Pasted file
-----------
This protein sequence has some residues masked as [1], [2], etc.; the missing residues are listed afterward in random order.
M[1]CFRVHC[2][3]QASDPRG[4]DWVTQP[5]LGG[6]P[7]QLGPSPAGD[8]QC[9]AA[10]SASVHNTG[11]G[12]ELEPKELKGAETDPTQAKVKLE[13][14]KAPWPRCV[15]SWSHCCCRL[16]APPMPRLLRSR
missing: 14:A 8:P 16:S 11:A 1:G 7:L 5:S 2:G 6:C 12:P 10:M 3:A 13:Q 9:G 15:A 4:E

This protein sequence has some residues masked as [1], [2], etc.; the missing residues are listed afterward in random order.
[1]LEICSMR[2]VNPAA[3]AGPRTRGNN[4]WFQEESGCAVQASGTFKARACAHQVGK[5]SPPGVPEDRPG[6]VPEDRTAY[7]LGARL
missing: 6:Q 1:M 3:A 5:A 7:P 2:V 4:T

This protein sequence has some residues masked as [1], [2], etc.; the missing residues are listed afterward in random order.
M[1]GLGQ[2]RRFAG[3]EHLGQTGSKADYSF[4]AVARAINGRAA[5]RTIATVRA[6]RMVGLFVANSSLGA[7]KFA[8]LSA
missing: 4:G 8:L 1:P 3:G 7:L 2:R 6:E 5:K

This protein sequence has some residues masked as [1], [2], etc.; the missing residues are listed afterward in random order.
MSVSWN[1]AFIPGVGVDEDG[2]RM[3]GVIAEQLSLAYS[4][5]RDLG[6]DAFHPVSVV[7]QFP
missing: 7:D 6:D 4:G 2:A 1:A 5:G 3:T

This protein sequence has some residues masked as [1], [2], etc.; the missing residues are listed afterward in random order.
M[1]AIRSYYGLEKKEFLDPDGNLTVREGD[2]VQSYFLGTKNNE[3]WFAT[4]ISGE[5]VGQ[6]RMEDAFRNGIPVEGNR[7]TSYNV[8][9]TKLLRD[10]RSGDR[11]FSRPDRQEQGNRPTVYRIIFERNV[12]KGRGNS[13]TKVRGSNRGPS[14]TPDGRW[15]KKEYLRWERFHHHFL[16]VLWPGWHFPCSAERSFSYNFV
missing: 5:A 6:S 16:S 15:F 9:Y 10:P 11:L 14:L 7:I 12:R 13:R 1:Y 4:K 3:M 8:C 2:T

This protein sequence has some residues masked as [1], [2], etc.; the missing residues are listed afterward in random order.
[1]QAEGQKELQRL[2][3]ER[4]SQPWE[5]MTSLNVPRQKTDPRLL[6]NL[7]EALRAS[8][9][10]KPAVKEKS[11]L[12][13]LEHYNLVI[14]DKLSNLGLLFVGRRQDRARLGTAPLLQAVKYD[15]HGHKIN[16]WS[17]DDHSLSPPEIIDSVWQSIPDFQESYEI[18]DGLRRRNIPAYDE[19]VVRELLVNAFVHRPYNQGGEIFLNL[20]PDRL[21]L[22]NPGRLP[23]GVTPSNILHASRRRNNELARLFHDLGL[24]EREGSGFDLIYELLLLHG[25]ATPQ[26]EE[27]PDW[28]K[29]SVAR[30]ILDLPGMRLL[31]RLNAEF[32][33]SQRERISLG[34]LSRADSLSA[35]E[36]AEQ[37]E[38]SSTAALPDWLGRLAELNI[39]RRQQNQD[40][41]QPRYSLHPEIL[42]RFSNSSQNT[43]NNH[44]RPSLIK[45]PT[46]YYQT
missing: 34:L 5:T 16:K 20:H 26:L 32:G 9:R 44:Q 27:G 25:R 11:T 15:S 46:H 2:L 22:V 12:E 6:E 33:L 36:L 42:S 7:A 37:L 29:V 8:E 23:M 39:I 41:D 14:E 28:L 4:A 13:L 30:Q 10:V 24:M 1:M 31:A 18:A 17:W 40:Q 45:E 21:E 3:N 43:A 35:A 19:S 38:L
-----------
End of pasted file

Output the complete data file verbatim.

This protein sequence has some residues masked as [1], [2], etc.; the missing residues are listed afterward in random order.
M[1]CFRVHC[2][3]QASDPRG[4]DWVTQP[5]LGG[6]P[7]QLGPSPAGD[8]QC[9]AA[10]SASVHNTG[11]G[12]ELEPKELKGAETDPTQAKVKLE[13][14]KAPWPRCV[15]SWSHCCCRL[16]APPMPRLLRSR
missing: 14:A 8:P 16:S 11:A 1:G 7:L 5:S 2:G 6:C 12:P 10:M 3:A 13:Q 9:G 15:A 4:E

This protein sequence has some residues masked as [1], [2], etc.; the missing residues are listed afterward in random order.
[1]LEICSMR[2]VNPAA[3]AGPRTRGNN[4]WFQEESGCAVQASGTFKARACAHQVGK[5]SPPGVPEDRPG[6]VPEDRTAY[7]LGARL
missing: 6:Q 1:M 3:A 5:A 7:P 2:V 4:T

This protein sequence has some residues masked as [1], [2], etc.; the missing residues are listed afterward in random order.
M[1]GLGQ[2]RRFAG[3]EHLGQTGSKADYSF[4]AVARAINGRAA[5]RTIATVRA[6]RMVGLFVANSSLGA[7]KFA[8]LSA
missing: 4:G 8:L 1:P 3:G 7:L 2:R 6:E 5:K

This protein sequence has some residues masked as [1], [2], etc.; the missing residues are listed afterward in random order.
MSVSWN[1]AFIPGVGVDEDG[2]RM[3]GVIAEQLSLAYS[4][5]RDLG[6]DAFHPVSVV[7]QFP
missing: 7:D 6:D 4:G 2:A 1:A 5:G 3:T

This protein sequence has some residues masked as [1], [2], etc.; the missing residues are listed afterward in random order.
M[1]AIRSYYGLEKKEFLDPDGNLTVREGD[2]VQSYFLGTKNNE[3]WFAT[4]ISGE[5]VGQ[6]RMEDAFRNGIPVEGNR[7]TSYNV[8][9]TKLLRD[10]RSGDR[11]FSRPDRQEQGNRPTVYRIIFERNV[12]KGRGNS[13]TKVRGSNRGPS[14]TPDGRW[15]KKEYLRWERFHHHFL[16]VLWPGWHFPCSAERSFSYNFV
missing: 5:A 6:S 16:S 15:F 9:Y 10:P 11:L 14:L 7:I 12:R 13:R 1:Y 4:K 3:M 8:C 2:T

This protein sequence has some residues masked as [1], [2], etc.; the missing residues are listed afterward in random order.
[1]QAEGQKELQRL[2][3]ER[4]SQPWE[5]MTSLNVPRQKTDPRLL[6]NL[7]EALRAS[8][9][10]KPAVKEKS[11]L[12][13]LEHYNLVI[14]DKLSNLGLLFVGRRQDRARLGTAPLLQAVKYD[15]HGHKIN[16]WS[17]DDHSLSPPEIIDSVWQSIPDFQESYEI[18]DGLRRRNIPAYDE[19]VVRELLVNAFVHRPYNQGGEIFLNL[20]PDRL[21]L[22]NPGRLP[23]GVTPSNILHASRRRNNELARLFHDLGL[24]EREGSGFDLIYELLLLHG[25]ATPQ[26]EE[27]PDW[28]K[29]SVAR[30]ILDLPGMRLL[31]RLNAEF[32][33]SQRERISLG[34]LSRADSLSA[35]E[36]AEQ[37]E[38]SSTAALPDWLGRLAELNI[39]RRQQNQD[40][41]QPRYSLHPEIL[42]RFSNSSQNT[43]NNH[44]RPSLIK[45]PT[46]YYQT
missing: 34:L 5:T 16:K 20:H 26:L 32:G 9:R 44:Q 27:G 25:R 11:T 15:S 46:H 2:L 22:V 12:E 6:E 33:L 36:L 42:S 7:A 37:L 29:V 8:E 23:M 39:I 41:D 14:E 28:L 4:A 13:L 30:Q 10:V 24:M 1:M 31:A 18:A 17:W 40:Q 45:E 21:E 3:N 43:A 35:A 19:S 38:L